How to let go of your need to be informed at all times

“Don’t confuse information with trusting what you hear or read on the news. The most trustworthy information is what you feel in your gut.” ~Charles F. Glassman

I was in my kitchen enjoying breakfast when a report of a murder was mentioned as one of the radio news headlines.

One of my boys started asking me questions I couldn’t answer. They were questions about a detail of the murder that I didn’t know, and also about larger life issues that I was having trouble getting to grips with at 7am.

I decided to turn off the radio, told the guys we’d talk about it later, and then removed the radio from the kitchen. That was in 2019 and since then I haven’t missed the radio anymore.

I always had a radio in my kitchen and always listened to a talk-based radio station, so it felt awkward for the first week or so, but over time we started talking more as a family in the mornings because we didn’t all had an ear tuned to the news.

A mentor and friend of mine told me a while back that she doesn’t see the news anymore. This gave me the permission I needed to embrace this new way of life with no news. I never questioned her decision or asked for more details about her decision. I knew something was upside down inside me; I would no longer consume the news. For me that would mean radio, television, newspaper and social media.

I had to develop some new habits around my news consumption. The next time I drove, I took a selection of my old CDs and a charger to plug my phone in so I could listen to audiobooks or podcasts. I used to always check the headlines at 10pm, but I decided to leave the sofa at 9:59pm and hop straight into bed at that time. I also stopped buying weekend newspapers and turned off all news notifications on my phone.

My husband occasionally says, “Oh, did you hear this and that on the news?” and I say, “No, don’t forget, I don’t get the news anymore,” and then we start talking about something else.

I understand that the news highlights stories of human interest, and some of the need to feel connected could be met through news picking up, but I had to turn away when it all became too much.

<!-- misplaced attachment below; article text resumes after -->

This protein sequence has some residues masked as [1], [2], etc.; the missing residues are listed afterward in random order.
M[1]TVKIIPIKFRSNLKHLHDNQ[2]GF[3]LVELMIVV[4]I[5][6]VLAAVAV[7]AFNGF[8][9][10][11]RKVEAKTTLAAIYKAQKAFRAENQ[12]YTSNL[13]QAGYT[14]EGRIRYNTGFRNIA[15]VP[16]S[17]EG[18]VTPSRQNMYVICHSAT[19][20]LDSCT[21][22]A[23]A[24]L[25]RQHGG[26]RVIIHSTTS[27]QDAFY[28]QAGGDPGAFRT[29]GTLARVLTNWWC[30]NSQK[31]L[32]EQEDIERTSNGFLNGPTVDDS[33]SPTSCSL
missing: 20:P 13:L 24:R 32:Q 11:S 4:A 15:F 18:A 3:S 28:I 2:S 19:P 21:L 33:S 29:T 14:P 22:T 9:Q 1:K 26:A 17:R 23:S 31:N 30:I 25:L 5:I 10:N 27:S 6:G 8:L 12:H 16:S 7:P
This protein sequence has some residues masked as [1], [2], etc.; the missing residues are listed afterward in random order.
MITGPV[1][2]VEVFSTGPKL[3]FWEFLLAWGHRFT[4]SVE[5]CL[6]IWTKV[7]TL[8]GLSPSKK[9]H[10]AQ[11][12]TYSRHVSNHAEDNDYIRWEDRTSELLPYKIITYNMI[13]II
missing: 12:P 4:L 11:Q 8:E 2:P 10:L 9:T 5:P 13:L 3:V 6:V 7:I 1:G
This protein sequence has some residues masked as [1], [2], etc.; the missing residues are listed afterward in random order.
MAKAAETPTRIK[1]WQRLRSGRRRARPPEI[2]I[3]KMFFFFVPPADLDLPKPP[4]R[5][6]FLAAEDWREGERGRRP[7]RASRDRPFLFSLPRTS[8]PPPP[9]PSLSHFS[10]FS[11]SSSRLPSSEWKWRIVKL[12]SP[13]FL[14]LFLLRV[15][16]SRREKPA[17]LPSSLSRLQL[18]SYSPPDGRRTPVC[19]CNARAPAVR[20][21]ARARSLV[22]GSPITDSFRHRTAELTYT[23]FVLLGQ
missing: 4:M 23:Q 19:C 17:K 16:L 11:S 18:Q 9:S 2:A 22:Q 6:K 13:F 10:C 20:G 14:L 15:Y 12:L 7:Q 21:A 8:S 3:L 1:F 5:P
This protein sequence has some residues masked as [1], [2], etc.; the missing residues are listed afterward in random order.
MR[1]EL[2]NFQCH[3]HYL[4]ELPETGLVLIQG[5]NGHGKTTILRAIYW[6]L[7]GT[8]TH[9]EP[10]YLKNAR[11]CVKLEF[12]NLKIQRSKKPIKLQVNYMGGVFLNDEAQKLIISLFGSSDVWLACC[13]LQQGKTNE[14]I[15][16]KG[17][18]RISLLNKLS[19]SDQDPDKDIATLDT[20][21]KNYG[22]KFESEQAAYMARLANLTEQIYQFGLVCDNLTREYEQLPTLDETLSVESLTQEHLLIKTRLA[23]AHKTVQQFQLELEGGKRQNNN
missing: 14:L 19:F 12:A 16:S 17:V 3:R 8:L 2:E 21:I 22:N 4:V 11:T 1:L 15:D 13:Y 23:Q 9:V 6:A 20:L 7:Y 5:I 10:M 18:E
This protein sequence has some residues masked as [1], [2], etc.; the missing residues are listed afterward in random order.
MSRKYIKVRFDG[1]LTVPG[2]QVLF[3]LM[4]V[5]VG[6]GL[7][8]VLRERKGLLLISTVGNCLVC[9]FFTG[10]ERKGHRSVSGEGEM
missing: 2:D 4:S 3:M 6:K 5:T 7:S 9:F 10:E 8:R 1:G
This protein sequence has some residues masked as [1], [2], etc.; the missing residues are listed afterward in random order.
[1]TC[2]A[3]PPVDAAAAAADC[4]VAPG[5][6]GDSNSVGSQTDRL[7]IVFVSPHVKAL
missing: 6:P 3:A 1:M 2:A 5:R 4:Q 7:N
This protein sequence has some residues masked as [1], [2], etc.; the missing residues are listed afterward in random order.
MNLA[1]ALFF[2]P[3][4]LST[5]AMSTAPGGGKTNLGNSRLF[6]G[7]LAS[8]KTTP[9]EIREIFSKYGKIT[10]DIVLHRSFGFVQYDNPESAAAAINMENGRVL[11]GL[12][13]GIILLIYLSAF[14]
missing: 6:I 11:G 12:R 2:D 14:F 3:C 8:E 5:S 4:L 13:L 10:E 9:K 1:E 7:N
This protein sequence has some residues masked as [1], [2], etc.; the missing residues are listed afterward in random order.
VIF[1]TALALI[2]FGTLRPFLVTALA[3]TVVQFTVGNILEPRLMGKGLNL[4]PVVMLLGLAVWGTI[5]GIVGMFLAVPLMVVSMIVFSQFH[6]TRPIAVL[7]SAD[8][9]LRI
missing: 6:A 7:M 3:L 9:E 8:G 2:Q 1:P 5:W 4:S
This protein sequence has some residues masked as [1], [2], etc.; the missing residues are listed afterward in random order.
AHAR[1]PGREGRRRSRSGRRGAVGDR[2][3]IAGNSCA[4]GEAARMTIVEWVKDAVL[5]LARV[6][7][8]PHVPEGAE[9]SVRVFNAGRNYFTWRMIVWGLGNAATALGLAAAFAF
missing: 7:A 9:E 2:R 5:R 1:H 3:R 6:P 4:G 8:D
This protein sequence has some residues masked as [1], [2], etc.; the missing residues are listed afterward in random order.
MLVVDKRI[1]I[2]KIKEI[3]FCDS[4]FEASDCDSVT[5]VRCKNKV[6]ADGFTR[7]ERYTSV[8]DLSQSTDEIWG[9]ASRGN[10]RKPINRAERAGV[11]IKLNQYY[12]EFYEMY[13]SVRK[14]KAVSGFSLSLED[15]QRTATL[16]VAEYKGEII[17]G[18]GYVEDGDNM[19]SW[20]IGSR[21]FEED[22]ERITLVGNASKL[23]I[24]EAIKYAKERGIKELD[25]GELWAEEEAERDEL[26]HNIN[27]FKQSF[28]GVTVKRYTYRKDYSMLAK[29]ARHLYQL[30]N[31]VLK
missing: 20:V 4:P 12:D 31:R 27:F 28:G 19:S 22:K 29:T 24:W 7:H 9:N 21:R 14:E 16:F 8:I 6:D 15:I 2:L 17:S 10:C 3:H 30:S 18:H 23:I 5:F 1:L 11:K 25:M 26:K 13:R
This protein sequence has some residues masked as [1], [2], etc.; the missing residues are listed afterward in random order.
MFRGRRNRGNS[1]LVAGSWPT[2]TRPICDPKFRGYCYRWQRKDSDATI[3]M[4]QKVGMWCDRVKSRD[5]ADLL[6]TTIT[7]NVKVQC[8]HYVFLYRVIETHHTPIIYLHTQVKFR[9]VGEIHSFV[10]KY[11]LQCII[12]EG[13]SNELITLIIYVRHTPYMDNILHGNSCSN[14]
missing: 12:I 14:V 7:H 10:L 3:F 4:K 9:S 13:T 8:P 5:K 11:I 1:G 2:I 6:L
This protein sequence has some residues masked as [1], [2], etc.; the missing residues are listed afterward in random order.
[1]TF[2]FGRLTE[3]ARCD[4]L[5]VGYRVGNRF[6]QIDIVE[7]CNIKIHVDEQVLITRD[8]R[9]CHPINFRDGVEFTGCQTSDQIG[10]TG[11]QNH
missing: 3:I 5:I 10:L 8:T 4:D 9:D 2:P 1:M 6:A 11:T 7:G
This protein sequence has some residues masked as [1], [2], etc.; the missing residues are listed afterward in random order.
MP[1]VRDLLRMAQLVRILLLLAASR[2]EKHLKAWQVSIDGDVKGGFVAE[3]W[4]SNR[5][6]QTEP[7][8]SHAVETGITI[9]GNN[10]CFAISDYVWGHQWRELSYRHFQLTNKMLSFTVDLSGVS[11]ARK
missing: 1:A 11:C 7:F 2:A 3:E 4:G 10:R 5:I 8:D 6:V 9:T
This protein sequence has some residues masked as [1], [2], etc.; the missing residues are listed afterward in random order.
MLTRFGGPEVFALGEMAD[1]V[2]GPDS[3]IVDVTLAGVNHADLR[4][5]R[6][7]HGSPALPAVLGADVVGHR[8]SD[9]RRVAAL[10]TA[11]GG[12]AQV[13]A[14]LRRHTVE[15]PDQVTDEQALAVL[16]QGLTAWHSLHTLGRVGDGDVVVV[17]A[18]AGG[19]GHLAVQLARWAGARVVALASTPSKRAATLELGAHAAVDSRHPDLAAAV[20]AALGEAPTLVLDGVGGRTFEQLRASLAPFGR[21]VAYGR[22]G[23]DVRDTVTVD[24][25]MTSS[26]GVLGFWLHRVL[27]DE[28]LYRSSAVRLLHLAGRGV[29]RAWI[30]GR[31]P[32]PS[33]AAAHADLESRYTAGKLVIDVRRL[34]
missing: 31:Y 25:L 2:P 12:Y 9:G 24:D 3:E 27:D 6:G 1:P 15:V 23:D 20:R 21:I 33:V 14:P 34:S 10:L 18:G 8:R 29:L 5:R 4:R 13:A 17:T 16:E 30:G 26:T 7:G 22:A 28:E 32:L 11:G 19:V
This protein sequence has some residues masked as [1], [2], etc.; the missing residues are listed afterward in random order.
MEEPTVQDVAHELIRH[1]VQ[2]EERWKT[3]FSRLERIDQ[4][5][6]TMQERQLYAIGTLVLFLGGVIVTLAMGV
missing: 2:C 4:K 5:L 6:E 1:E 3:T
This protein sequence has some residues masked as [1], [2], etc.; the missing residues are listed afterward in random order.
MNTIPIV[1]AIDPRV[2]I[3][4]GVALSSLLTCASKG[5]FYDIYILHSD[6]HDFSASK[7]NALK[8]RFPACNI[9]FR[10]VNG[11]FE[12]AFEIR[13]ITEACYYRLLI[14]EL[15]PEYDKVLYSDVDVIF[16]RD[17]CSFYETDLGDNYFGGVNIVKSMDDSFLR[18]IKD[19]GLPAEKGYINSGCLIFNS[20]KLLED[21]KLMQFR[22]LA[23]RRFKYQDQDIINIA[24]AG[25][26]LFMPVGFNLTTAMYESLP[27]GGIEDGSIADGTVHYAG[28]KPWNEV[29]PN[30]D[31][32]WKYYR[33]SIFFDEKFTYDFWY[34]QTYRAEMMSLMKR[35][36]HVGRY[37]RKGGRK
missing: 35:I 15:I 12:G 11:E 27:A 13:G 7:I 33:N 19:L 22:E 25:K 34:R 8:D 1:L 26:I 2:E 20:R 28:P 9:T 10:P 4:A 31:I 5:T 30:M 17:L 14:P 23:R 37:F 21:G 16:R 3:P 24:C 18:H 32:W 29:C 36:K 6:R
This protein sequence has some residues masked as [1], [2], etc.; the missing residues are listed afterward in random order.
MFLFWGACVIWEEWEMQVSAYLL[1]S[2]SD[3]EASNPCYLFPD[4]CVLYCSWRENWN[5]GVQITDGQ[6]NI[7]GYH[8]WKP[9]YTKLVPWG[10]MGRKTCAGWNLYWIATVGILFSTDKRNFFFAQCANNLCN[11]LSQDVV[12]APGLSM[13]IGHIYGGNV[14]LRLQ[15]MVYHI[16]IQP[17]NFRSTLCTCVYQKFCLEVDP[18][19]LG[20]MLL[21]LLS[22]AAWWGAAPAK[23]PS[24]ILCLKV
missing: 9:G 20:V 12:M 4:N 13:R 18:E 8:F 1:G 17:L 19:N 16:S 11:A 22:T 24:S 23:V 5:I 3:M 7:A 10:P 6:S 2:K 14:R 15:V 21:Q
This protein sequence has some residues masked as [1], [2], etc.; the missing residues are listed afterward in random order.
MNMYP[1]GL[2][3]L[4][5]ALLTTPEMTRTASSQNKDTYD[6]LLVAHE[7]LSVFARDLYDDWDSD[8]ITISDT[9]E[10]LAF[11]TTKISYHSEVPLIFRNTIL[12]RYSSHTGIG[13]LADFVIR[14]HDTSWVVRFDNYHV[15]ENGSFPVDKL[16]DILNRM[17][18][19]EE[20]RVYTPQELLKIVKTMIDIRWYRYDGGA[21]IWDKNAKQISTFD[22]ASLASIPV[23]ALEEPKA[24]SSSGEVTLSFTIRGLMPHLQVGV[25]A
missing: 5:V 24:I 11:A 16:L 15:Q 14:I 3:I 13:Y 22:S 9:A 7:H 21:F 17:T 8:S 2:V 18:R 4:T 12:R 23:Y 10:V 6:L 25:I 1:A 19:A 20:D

When COVID struck, I questioned my decision. Was I intentionally ignorant? Well, no, actually. I do not think so.

I was working in local government at the time and all my work was face to face with very vulnerable people. My manager was masterful at protecting his team of employees and giving us all the information we needed to do our job as safely as possible. There was no way the media, whether local or national, could have helped me. I knew what was going on because of course people told me. Sometimes I was willing to listen to a bit of detail, but most of the time I wasn’t.

I don’t feel like I’m missing out by not keeping up with the news. I am very aware of what I can control in my life. And I know that most of what I would see, hear or read on the news would not affect me directly. I found that the news always made me feel worse than before I heard or saw it.

I also realized that I didn’t take the time to look at different news sources or solicit different viewpoints, so what I got was incredibly biased. It seemed to repeat debt, a disaster, or some kind of controversy. I was not uplifted in any way.

I realized that my life will be short enough. Sometimes I don’t have enough time for the things I really want. So why was I wasting a precious second doing something I had no control or influence over?

I volunteer one morning a week with refugees and asylum seekers who tell me their stories. I would much rather hear realities firsthand from people who are in the same room as me.

Since turning off all the news channels in my house, I’ve been able to focus more on my intuition and gut feelings. The less I’ve consumed other people’s opinions on world affairs, the more I can hear my soul’s whispers.

Of course, if I need to know something, I can go and look it up. My own research is tailored to what I want or need. I don’t feel like I’m missing anything. I feel like everything in my life is a little better without consuming the news like I used to. I save some money and time and experience a lot less anxiety. All the best in my opinion.

I don’t know if I will ever see, hear or read the news again. I haven’t missed it in three years (a lot has happened apparently), and I’m fine without it.

If you’re also considering unsubscribing, it might help to first ask yourself why you felt the need to stay informed at all times. Does it stem from fear and a desire to feel safe or in control? Or do you just not want to be ignorant of something that everyone else might know and discuss? Then ask yourself what you’re really gaining and what you’re losing—like time, energy, or rest.

Once you understand why you keep turning on, turning off will be a lot easier.

If the idea of ​​eliminating all messages seems like too much for you right now, maybe you could try reducing it in one area of ​​your life. Read a novel rather than a newspaper on Sundays. Watch the headlines at 6 p.m., but don’t watch the whole program. Listen to a podcast about a topic you’re passionate about, not a topic you think you should know.

We’re bombarded with information these days, but we can choose what to absorb based on what feels best to us.

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